The Tax and Superannuation Laws Amendment (2016 Measures No.1) Bill 2016 was introduced into Parliament on 10 February 2016 (the Bill). Following several rounds of consultation on these measures, this Bill:
- extends the goods and services tax (GST) to digital products and services supplied by nonresidents to Australian consumers, with effect from 1 July 2017, and
- contains the long awaited measures to reduce the compliance burden for non-residents transacting with Australian GST registered entities. These changes will be effective from the beginning of the second quarterly tax period following Royal Assent of the Bill (we expect the start date to be 1 July 2016).
The latter provisions will significantly narrow the scope of non-residents being brought within the GST system, but will impact some Australian taxpayers due to the potential application of the reverse charge provisions. In addition, supplies of services and intangibles by Australian taxpayers to non-residents may now be GST-free where those supplies are provided to GST registered Australian entities.
Given that the measures are generally supported by both sides of Government, we anticipate that the Bill will likely be passed in its current form. We note that no changes have been announced in relation to the low-value threshold for imported goods.
GST and imported digital products and services
By way of background, the Government announced on Federal Budget night on 12 May 2015 that it would introduce measures that will require non-resident suppliers to register, collect and remit GST on the digital products and services that they provide to Australian consumers. There have been two exposure drafts subject to public consultation, culminating in the release of this Bill.
The proposed new law involves extending the meaning of ‘connected with Australia’ to include supplies of services and intangibles made to ‘Australian consumers’. As such supplies made by Australian resident GST registered suppliers to Australian consumers are already within the scope of the GST law, the effect of these changes is to include within its scope supplies of services and intangibles by non-resident suppliers to Australian consumers. An Australian consumer is broadly defined as an Australian resident that is not registered for GST.
If a supplier incorrectly determines that a customer is not an Australian consumer (and does not charge GST), the supplier will be liable for GST unless they can demonstrate that they took ‘reasonable steps’ to reach that conclusion. The Bill recognises that a supplier should be able to rely on its existing business systems and processes for forming this conclusion provided it also has a reasonable belief that the entity is not an Australian consumer. However, the Bill then states that a belief will not be reasonable if the supplier does not collect an Australian Business Number and a declaration that the customer is registered for GST. We expect this part of the legislation to cause the biggest practical challenges for taxpayers in terms of how they automate this process for customers.
The new measures may require a non-resident supplier to register and account for GST. In this regard, the Bill sets out an elective regime for simplified and limited registration which also restricts participating taxpayers from claiming input tax credits on related costs.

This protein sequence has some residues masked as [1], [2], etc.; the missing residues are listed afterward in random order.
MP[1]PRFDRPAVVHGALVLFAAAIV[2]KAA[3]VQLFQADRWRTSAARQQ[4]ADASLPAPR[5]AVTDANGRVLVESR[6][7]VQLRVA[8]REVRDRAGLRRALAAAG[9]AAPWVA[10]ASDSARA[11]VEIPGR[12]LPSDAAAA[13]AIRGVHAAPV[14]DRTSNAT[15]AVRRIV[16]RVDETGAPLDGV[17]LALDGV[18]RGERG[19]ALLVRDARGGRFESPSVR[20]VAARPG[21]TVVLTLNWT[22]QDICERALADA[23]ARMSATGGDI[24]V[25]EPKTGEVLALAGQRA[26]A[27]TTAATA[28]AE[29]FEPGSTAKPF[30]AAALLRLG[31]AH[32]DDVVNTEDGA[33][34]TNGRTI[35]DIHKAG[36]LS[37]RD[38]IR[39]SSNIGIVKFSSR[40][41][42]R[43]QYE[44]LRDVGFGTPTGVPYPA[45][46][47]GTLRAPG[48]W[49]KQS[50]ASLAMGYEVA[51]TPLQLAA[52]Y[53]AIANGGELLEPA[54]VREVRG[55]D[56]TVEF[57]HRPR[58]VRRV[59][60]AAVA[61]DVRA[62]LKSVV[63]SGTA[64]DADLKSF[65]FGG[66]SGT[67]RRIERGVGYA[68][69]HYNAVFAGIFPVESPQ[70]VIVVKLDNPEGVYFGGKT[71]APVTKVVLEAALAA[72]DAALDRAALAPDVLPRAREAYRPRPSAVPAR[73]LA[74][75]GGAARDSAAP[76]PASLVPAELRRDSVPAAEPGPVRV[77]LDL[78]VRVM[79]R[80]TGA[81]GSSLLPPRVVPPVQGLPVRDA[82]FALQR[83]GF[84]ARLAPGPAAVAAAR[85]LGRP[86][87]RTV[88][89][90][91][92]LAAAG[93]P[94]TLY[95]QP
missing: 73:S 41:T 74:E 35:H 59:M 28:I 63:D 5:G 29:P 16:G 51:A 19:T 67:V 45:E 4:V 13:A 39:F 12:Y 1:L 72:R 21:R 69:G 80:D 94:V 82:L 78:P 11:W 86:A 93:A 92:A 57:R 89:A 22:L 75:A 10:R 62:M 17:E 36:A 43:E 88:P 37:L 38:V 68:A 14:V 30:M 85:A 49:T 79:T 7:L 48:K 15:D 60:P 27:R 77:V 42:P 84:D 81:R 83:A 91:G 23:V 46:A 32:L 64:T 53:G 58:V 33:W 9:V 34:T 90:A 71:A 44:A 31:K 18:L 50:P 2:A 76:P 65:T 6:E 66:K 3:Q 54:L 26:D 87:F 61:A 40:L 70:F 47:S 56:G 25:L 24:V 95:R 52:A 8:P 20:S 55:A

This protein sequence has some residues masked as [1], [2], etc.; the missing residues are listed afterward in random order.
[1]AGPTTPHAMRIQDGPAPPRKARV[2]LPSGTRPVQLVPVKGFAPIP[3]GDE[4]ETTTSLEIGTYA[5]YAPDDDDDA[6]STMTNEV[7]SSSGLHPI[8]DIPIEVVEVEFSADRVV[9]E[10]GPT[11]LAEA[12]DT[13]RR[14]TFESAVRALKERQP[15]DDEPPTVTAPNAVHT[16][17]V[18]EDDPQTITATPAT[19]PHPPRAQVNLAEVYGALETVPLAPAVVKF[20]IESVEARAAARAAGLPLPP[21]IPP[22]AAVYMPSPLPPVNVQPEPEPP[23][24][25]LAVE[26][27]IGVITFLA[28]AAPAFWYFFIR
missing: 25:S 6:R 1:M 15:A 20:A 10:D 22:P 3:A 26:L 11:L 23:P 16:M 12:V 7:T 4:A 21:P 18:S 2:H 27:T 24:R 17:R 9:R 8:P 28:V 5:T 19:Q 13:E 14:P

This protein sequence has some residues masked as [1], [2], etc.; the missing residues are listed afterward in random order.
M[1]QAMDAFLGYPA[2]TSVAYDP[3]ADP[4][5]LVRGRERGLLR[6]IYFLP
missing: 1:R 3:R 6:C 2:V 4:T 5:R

In many circumstances, responsibility for the GST liability that arises under the amendments will be shifted from the supplier to the operator of an electronic distribution platform. This will occur where the operator controls any of the key elements of the supply such as ‘product’ delivery, charging or setting terms and conditions. Shifting responsibility for the GST liability to operators is stated to minimise compliance costs as operators are generally better placed to comply. However, this additional collection responsibility may add significant risk, and compliance and systems costs for the intermediary.
The legislation also contains rules which clarify which operator is liable for the GST on the supply, where supplies are made through multiple electronic distribution platforms.
The key changes since the last iteration of the draft legislation are broadly as follows:
- Neither tax invoices nor adjustment notes are required for offshore supplies to Australian consumers.
- Entities that are operators of an electronic distribution platform can agree with their suppliers to assume the GST liabilities for other supplies made by a supplier (that are not otherwise inbound intangible supplies). This election is a simplification measure that allows electronic platform operators to treat all digital supplies (whether made by a non-resident or by an Australian resident) in the same way.
- There are provisions which allow an entity to revoke its election to become a limited registration entity within a reasonable period without losing its entitlement to input tax credits.
- Gambling supplies will be connected with Australia if the recipient of the supply is an Australian resident.
Consistent with the previous exposure draft, the Bill partly addresses concerns raised by industry in relation to gift cards by confirming that entities who sell vouchers that fall within Division 100 of the GST Act are not operators of an electronic distribution platform. GST will therefore not be payable on the sale of such vouchers.